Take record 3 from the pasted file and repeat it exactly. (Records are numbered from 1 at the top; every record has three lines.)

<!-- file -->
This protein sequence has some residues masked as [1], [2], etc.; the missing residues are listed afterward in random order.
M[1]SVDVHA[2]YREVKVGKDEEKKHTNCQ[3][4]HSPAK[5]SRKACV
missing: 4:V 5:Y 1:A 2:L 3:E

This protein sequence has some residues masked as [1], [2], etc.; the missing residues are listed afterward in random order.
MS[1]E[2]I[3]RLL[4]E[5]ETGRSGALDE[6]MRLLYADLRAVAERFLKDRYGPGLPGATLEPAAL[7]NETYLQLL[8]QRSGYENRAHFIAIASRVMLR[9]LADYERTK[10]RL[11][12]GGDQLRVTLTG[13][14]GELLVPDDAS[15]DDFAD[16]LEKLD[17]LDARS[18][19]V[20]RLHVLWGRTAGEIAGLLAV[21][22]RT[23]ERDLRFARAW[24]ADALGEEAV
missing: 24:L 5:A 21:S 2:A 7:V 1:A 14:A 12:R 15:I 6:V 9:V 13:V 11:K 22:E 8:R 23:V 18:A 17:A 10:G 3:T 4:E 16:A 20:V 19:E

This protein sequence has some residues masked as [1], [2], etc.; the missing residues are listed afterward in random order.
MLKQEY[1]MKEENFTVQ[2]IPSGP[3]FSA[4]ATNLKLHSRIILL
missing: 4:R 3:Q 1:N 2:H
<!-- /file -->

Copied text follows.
This protein sequence has some residues masked as [1], [2], etc.; the missing residues are listed afterward in random order.
MLKQEY[1]MKEENFTVQ[2]IPSGP[3]FSA[4]ATNLKLHSRIILL
missing: 4:R 3:Q 1:N 2:H